However, the broad powers held by states to control vaccine policy can also be used by state governments to block vaccine mandates, in certain situations, at lower government levels and in the private sector. As of August 2, at least 14 states had enacted Covid-19 related laws that barred employer vaccine mandates, school vaccine mandates, or vaccine passports.
At a federal level, the vaccine mandate question is more complicated. With few exceptions, the CRS says there are no laws that allow the federal government to issue a vaccine mandate to the general population. These exceptions include requiring proof of vaccination for immigrants requesting permanent resident status and vaccine mandates for military service members—allowing for certain exemptions. Recently, President Joe Biden ordered federal employees and contractors to attest to getting vaccinated or undergo weekly testing and other safety protocols.
According to the CRS, several federal vaccine mandate actions are theoretically possible. The Executive Branch could cite Section 361 of the Public Health Service Act (or PHSA), which allows the Department of Health and Human Services or the Centers for Disease Control and Prevention (CDC) to make necessary measures “to prevent the introduction, transmission, or spread of communicable diseases from foreign countries into the States or possessions, or from one State or possession into any other State or possession.”
Under the Constitution’s Spending Clause, Congress could provide financial incentives for states to enact mandates. It could also regulate vaccine requirements related to interstate travel under the Commerce Clause. But any federal actions to enforce or incentivize vaccine mandates may face legal challenges based on the 10th Amendment’s prohibition on commandeering or forcing states to use their own resources to carry out federal policies.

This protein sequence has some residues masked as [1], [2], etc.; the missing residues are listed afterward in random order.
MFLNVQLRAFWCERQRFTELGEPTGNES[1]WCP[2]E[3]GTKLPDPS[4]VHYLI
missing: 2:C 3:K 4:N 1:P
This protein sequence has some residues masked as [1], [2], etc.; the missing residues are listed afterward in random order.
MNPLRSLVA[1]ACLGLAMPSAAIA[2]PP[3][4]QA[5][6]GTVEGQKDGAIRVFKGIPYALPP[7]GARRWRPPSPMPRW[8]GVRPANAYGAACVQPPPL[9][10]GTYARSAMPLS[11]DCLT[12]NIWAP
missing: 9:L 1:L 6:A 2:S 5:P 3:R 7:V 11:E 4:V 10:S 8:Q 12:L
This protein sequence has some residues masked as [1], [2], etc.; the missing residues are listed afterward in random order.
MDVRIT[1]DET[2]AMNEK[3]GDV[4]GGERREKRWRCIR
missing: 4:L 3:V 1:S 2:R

In addition, several federal laws allow for vaccine exemptions for employees based on religious beliefs (under Title VII of the Civil Rights Act of 1964) and disability status (under Title 1 of the Americans with Disabilities Act). The U.S. Equal Employment Opportunity Commission confirmed these exemptions in May 2021. “Federal EEO laws do not prevent an employer from requiring all employees physically entering the workplace to be vaccinated for COVID-19, so long as employers comply with the reasonable accommodation provisions of the ADA and Title VII of the Civil Rights Act of 1964 and other EEO considerations,” the commission said in a statement.
The allowance of vaccine exemptions based on religious beliefs, in particular, will remain an important question as the debate grows over vaccine mandates at the federal and state levels, as well as in the private sector. As of May 2021, 44 states and the District of Columbia had laws that allowed students to claim a religious exemption to immunizations, while 14 states allowed for philosophical exemptions.
In the Indiana University case, state attorney general Todd Rokita protested the school’s initial policy, which required proof of vaccination. Rokita said the policy conflicted with a new state law that now bars vaccine passports in the state. The university then changed its rules to allow students to attest to their vaccine status online without presenting proof.
To be sure, there will be more controversy over vaccine policies, especially as they apply to schools and businesses as the Covid-19 situation remains unsettled.
Scott Bomboy is the editor in chief of the National Constitution Center.